Red Sox

How Bobby Bonilla Day can save MLB's ongoing salary dispute

How Bobby Bonilla Day can save MLB's ongoing salary dispute

If baseball wants to solve its impasse over player compensation during the pandemic, here's a thought — make Bobby Bonilla Day a holiday.

Bonilla is the former Mets slugger who struck an incredible deal as his career wound to a close.

In exchange for waiving the final $5.9 million he was owed in 2000, Bonilla agreed to receive 25 payments of roughly $1.19 million every July 1 from 2011 through 2035.

Get the latest news and analysis on all of your teams from NBC Sports Boston by downloading the My Teams App

Why trade $6 million in 2000 for nearly $30 million later? Because Mets owner Fred Wilpon intended to invest the money with Bernie Madoff, whose funds consistently delivered massive returns. We now know Madoff was running the world's biggest Ponzi Scheme, and when his $64 billion fraud collapsed in 2008, it took hundreds of millions of Wilpon's money with it.

What's bad for him was good for Bobby Bo, however. Every summer, the six-time All-Star receives a check for over a million dollars, payments that will continue until he's 72. (The Mets, it should be noted, also agreed to make 25 annual $250,000 payments to Bret Saberhagen for similar reasons, starting in 2004.)

Here's where the current contentiousness enters the picture.

The owners want the players to take a massive pay cut in exchange for a season, arguing they can't afford to play in empty ballparks without salary concessions. The players don't want to return a penny, and in fact hope to play more than the proposed 82 games to make as much of their prorated salaries as possible.

One solution is deferrals. The players agree to put off some portion of their earnings, allowing ownership to maintain cash flow in the short term before the game's economics hopefully stabilize in the future.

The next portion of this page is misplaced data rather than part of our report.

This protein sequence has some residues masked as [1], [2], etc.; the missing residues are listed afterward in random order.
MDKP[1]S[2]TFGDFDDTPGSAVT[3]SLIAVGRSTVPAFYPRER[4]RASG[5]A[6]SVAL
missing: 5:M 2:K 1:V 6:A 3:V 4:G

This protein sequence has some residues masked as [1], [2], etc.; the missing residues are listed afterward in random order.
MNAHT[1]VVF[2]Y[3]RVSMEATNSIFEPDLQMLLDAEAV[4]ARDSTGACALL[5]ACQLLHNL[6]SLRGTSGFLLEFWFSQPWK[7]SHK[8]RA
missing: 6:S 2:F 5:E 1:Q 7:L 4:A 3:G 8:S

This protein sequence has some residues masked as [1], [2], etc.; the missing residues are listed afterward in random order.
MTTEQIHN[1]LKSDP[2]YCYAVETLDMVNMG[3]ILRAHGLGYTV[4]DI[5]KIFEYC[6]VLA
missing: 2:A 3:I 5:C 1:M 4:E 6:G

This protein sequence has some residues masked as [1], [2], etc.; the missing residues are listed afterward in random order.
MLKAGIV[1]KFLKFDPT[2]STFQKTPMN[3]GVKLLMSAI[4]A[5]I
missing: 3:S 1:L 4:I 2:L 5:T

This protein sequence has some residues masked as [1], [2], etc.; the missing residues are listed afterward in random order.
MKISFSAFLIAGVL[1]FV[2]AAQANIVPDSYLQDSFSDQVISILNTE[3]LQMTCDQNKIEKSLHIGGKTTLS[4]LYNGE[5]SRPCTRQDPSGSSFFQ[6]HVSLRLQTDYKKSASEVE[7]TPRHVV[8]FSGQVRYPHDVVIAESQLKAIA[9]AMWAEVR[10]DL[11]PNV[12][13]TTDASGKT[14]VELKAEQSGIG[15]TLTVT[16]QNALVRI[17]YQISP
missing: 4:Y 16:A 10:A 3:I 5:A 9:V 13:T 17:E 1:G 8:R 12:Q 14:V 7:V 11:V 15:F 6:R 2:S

And what better day to do it than Bobby Bonilla Day? Every July 1 starting next year, the players can receive a portion of their 2020 salary. Maybe it's paid in installments over three to five years, or maybe it's a lump sum.

However it's done, it could represent a meaningful olive branch from the players and a signal that they're willing to compromise in these unprecedented times.

The value for the owners is clear, because Wilpon isn't the only one who sees the allure of deferrals. The World Series champion Nationals prefer them as a rule, deferring not only $105 million of Max Scherzer's $210 million contract, but even $3 million of the $4 million they gave reliever Joe Blanton in 2017.

With players and owners at each other's throats, it could be disarming to invoke one of the game's stranger annual curiosities. And if it helps us play baseball in 2020, there's also this: Open the season on July 1 and make Bobby Bonilla Day, for one year anyway, a national holiday.

Rafael Devers rejoins Red Sox workouts after COVID-19 scare

Rafael Devers rejoins Red Sox workouts after COVID-19 scare

Rafael Devers didn't work out with his teammates at Fenway Park for the first week of summer camp because the Red Sox feared he had been exposed to COVID-19.

After three tests came up negative, however, Devers was cleared to return and joined his teammates at Fenway Park on Wednesday afternoon for live batting practice.

Get the latest news and analysis on all of your teams from NBC Sports Boston by downloading the My Teams App